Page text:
Ulrich Gunther

(Former)

Research interests

My main research interest has always been in Biomolecular NMR, covering protein NMR, metabolomics and Dynamic Nuclear Polarization. Currently my main research focus is centered around biomedical applications of NMR, in particular in hte field of metabolic phenotyping.

More  work on metabolic phenotyping has covered several areas of cancer. I have developed metabolic flux analysis, now funded by the EU network METAFLUX. Much of the recent work about metabolomics with Chris Bunce, Farhat Khanim, Mark Viant and Mark Drayson (for leukaemia), Derek Alderson (for oesophageal cancer).

Another field of research has been in Dynamic Nuclear Polarization (DNP) which has great potential in the context of metabolic flux analysis but also opens new avenues for NMR as it can boost its sensitivity by several orders of magnitude. My DNP research has been focussed on low temperature ex situ polarization. Recent work highlights quantum tunnelling as an additional polarisation mechanism at low temperatures.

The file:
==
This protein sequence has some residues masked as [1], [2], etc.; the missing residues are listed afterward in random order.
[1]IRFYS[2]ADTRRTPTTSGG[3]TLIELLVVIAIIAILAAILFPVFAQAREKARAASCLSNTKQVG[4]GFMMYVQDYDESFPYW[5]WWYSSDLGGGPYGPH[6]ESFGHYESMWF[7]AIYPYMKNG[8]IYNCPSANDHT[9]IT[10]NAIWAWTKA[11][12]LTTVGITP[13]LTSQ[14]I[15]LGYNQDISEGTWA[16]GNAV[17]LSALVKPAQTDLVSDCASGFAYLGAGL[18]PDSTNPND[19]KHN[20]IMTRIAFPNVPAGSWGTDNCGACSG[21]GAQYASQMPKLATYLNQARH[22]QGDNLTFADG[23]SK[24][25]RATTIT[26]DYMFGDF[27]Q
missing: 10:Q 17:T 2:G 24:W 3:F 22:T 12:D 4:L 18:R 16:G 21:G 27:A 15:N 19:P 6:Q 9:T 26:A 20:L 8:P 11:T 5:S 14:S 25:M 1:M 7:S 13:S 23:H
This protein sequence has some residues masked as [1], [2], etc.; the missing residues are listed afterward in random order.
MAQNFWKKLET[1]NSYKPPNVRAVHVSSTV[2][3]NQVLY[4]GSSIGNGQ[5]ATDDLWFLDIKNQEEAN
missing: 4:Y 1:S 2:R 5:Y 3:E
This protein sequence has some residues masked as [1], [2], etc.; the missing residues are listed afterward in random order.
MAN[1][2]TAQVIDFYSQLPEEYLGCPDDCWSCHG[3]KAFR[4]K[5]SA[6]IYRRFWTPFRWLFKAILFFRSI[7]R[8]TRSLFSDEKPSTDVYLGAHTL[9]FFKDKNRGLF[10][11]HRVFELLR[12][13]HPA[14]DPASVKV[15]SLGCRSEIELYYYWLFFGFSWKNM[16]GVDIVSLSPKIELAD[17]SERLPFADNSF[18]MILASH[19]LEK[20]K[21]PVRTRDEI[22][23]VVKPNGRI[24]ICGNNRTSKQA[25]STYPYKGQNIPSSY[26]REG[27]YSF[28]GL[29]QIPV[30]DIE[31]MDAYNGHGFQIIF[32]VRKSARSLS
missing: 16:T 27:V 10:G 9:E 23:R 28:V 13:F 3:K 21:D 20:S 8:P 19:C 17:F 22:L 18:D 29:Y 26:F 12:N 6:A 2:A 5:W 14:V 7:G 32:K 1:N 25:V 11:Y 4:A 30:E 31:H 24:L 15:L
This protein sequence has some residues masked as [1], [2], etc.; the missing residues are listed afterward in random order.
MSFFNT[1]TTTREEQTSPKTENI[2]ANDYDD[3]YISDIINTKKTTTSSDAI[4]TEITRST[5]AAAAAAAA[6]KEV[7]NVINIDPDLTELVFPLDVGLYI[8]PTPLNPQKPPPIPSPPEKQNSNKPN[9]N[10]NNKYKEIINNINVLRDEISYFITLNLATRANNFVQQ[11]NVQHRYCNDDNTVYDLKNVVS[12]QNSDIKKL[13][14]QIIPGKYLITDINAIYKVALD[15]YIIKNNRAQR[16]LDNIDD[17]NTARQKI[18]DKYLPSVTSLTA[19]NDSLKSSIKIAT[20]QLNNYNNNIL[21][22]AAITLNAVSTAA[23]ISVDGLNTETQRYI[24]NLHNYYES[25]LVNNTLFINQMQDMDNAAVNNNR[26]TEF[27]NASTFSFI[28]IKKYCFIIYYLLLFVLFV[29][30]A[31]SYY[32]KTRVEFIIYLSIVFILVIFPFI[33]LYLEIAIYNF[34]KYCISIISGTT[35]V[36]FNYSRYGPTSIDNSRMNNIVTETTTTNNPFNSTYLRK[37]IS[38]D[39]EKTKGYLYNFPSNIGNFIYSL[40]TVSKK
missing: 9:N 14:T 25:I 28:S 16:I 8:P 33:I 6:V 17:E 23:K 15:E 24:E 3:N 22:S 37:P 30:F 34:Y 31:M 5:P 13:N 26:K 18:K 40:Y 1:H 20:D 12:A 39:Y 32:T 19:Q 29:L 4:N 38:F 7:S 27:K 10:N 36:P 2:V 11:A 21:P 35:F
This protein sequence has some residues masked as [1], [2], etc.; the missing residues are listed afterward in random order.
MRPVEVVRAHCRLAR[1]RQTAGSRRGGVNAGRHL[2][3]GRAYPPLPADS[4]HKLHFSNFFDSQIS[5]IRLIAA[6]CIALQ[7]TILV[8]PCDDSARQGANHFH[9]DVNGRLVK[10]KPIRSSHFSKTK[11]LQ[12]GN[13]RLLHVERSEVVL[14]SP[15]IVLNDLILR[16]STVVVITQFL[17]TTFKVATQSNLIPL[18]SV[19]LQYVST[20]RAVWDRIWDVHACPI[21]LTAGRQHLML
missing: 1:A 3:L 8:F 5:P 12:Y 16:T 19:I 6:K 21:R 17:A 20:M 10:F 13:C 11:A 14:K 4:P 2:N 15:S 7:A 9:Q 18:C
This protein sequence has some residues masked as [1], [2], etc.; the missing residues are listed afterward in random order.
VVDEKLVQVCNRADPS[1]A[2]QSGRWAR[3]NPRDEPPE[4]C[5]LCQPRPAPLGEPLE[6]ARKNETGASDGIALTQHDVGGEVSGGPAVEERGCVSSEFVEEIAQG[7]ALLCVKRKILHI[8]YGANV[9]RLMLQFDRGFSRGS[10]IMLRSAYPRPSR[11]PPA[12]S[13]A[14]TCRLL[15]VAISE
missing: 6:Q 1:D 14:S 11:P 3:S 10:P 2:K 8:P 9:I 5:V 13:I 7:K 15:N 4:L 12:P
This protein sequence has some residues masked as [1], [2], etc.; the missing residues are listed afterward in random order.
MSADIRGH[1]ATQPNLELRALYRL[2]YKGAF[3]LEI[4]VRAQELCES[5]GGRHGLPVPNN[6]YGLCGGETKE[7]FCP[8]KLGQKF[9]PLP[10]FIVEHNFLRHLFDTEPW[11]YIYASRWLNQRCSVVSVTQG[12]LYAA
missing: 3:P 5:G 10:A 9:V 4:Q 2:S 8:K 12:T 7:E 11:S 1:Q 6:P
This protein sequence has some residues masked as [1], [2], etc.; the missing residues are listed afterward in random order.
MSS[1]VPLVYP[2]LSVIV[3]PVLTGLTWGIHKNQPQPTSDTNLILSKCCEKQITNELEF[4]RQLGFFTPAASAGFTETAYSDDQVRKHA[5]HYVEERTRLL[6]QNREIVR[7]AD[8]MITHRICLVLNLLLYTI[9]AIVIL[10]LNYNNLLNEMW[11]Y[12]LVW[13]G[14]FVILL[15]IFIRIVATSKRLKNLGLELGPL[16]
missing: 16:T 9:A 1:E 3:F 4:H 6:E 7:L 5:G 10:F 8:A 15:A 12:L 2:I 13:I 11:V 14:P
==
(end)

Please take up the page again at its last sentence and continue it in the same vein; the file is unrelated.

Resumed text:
I am also part of the at the Systems Science for Health scheme funded by the University of Birmingham, a new research initiative at the University of Birmingham focussed on Systems Science in a medical context with applications in cancer, inflammation and obesity.

I participate in several EU programmes and coordinator of the EU projetcs WW-NMR and METAFLUX.

 

Willingness to take PhD students

Yes

PhD projects

Ulrich Günther’s main research interest has always been in Biomolecular NMR with a primary focus on protein interactions. More recently he started to work on metabolic analysis, mainly in the context of cancer. He is developing this work in the direction of metabolic flux analysis.

Another field of research has been in dynamic nuclear polarisation (DNP) which has great potential in the context of metabolic flux analysis but also opens new avenues for NMR as it can boost its sensitivity by several orders of magnitude. His DNP research has been focused on low temperature ex situ polarisation. Recent work highlights quantum tunnelling as an additional polarisation mechanism at low temperatures.

Dr Günther is also part of the Systems Science for Health scheme, a new research initiative at the University, focused on Systems Science in a medical context with applications in cancer, inflammation and obesity.

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